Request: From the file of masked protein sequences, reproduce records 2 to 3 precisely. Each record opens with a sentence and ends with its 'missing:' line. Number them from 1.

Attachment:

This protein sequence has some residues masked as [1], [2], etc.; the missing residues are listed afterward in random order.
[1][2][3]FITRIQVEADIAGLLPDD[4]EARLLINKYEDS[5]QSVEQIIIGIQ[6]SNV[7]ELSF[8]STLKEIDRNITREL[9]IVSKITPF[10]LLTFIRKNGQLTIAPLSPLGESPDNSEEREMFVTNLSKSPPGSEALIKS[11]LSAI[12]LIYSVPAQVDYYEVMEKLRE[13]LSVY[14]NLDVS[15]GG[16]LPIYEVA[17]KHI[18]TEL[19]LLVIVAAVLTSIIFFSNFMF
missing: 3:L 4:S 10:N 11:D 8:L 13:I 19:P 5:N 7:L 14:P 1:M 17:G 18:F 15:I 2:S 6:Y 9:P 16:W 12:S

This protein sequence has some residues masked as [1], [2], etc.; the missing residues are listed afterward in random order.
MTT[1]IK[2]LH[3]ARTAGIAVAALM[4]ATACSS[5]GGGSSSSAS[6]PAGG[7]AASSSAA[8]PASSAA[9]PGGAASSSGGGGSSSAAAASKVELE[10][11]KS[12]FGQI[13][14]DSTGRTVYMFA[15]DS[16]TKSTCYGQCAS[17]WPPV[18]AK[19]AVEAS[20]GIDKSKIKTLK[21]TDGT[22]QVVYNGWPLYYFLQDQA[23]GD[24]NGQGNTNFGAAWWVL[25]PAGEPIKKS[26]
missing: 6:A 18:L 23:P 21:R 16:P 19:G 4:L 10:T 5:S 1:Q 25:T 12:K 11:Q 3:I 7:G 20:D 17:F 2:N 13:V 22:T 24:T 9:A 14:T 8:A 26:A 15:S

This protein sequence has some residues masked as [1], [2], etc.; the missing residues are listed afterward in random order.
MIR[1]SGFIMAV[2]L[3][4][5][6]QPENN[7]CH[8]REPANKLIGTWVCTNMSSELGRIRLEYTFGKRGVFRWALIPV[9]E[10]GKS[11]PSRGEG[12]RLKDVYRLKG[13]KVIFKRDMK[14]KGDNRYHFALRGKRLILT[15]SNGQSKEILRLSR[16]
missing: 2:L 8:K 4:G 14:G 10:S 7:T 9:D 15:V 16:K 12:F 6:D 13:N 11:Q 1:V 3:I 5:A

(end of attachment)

This protein sequence has some residues masked as [1], [2], etc.; the missing residues are listed afterward in random order.
MTT[1]IK[2]LH[3]ARTAGIAVAALM[4]ATACSS[5]GGGSSSSAS[6]PAGG[7]AASSSAA[8]PASSAA[9]PGGAASSSGGGGSSSAAAASKVELE[10][11]KS[12]FGQI[13][14]DSTGRTVYMFA[15]DS[16]TKSTCYGQCAS[17]WPPV[18]AK[19]AVEAS[20]GIDKSKIKTLK[21]TDGT[22]QVVYNGWPLYYFLQDQA[23]GD[24]NGQGNTNFGAAWWVL[25]PAGEPIKKS[26]
missing: 6:A 18:L 23:P 21:R 16:P 19:G 4:L 10:T 5:S 1:Q 25:T 12:K 11:Q 3:I 7:G 20:D 17:F 2:N 13:V 22:T 24:T 9:A 14:T 8:A 26:A 15:S

This protein sequence has some residues masked as [1], [2], etc.; the missing residues are listed afterward in random order.
MIR[1]SGFIMAV[2]L[3][4][5][6]QPENN[7]CH[8]REPANKLIGTWVCTNMSSELGRIRLEYTFGKRGVFRWALIPV[9]E[10]GKS[11]PSRGEG[12]RLKDVYRLKG[13]KVIFKRDMK[14]KGDNRYHFALRGKRLILT[15]SNGQSKEILRLSR[16]
missing: 2:L 8:K 4:G 14:G 10:S 7:T 9:D 15:V 16:K 12:F 6:D 13:N 11:Q 1:V 3:I 5:A